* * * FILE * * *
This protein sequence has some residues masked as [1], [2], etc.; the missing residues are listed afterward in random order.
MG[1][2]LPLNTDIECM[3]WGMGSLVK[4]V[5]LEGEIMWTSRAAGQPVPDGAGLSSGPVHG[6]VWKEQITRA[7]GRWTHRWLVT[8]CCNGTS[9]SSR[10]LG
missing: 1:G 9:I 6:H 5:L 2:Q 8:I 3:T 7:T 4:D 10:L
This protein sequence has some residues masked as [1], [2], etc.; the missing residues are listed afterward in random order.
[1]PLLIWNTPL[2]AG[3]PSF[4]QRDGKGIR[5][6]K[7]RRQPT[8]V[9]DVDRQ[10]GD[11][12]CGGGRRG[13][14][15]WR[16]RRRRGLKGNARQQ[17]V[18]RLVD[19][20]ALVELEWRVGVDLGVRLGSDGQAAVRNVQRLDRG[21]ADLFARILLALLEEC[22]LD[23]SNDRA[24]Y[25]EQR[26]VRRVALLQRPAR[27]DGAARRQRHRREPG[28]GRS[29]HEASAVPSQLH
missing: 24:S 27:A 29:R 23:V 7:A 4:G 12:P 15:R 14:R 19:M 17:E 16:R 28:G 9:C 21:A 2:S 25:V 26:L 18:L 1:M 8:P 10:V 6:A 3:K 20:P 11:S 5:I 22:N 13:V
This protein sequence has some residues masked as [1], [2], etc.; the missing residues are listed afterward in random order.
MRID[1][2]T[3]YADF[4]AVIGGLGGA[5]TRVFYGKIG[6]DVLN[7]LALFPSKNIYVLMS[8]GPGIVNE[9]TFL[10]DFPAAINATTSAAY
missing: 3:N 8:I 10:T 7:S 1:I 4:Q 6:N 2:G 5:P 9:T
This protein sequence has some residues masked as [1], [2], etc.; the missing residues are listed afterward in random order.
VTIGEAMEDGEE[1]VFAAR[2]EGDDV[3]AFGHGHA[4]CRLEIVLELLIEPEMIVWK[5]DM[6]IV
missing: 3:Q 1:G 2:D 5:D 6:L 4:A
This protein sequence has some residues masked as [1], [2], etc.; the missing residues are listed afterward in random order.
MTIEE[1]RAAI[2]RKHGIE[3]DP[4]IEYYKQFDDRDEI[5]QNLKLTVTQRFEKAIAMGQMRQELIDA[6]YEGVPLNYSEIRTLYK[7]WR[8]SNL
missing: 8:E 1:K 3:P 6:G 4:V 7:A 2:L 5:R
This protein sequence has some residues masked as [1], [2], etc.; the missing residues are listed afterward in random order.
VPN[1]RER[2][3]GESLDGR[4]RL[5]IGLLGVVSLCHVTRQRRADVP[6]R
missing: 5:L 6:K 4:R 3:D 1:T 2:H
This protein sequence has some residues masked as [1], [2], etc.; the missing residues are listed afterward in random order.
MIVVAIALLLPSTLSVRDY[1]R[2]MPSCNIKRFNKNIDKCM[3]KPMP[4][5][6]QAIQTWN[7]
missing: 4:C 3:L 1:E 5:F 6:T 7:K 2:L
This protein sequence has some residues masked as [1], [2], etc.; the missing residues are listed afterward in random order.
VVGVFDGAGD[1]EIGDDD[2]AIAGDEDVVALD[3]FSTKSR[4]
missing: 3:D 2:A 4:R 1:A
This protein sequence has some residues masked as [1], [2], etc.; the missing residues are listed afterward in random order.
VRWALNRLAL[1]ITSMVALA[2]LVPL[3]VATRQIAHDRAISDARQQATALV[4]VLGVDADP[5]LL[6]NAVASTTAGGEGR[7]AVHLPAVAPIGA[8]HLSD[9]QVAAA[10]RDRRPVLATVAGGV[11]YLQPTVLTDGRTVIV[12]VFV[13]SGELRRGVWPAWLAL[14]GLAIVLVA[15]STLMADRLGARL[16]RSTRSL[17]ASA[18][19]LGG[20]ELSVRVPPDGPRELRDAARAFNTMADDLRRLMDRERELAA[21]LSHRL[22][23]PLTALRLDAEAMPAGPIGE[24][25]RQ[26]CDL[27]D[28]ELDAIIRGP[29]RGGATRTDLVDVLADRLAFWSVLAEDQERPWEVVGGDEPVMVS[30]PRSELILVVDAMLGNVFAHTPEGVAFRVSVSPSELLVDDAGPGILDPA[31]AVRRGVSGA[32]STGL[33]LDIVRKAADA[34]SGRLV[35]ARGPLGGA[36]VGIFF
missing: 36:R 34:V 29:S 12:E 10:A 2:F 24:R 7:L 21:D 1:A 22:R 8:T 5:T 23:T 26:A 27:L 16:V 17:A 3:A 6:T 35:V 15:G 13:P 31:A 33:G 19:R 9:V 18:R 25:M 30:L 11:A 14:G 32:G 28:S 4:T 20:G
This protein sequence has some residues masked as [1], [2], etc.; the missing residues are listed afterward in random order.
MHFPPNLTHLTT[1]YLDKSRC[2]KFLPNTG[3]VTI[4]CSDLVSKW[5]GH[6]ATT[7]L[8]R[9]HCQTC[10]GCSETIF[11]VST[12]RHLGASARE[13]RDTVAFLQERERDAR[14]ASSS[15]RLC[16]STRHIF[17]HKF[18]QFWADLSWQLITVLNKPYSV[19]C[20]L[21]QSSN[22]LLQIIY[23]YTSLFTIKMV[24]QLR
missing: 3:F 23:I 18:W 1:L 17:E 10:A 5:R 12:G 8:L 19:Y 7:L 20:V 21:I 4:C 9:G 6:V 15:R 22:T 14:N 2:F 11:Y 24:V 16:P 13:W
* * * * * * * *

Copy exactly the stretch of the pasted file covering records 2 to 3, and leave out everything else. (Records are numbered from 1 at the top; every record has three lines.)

This protein sequence has some residues masked as [1], [2], etc.; the missing residues are listed afterward in random order.
[1]PLLIWNTPL[2]AG[3]PSF[4]QRDGKGIR[5][6]K[7]RRQPT[8]V[9]DVDRQ[10]GD[11][12]CGGGRRG[13][14][15]WR[16]RRRRGLKGNARQQ[17]V[18]RLVD[19][20]ALVELEWRVGVDLGVRLGSDGQAAVRNVQRLDRG[21]ADLFARILLALLEEC[22]LD[23]SNDRA[24]Y[25]EQR[26]VRRVALLQRPAR[27]DGAARRQRHRREPG[28]GRS[29]HEASAVPSQLH
missing: 24:S 27:A 29:R 23:V 7:A 4:G 12:P 15:R 14:R 19:M 17:E 16:R 28:G 9:C 21:A 2:S 25:V 26:L 18:L 1:M 8:P 10:V 6:A 3:K 20:P 11:S 5:I 22:N 13:V
This protein sequence has some residues masked as [1], [2], etc.; the missing residues are listed afterward in random order.
MRID[1][2]T[3]YADF[4]AVIGGLGGA[5]TRVFYGKIG[6]DVLN[7]LALFPSKNIYVLMS[8]GPGIVNE[9]TFL[10]DFPAAINATTSAAY
missing: 3:N 8:I 10:T 7:S 1:I 4:Q 6:N 2:G 5:P 9:T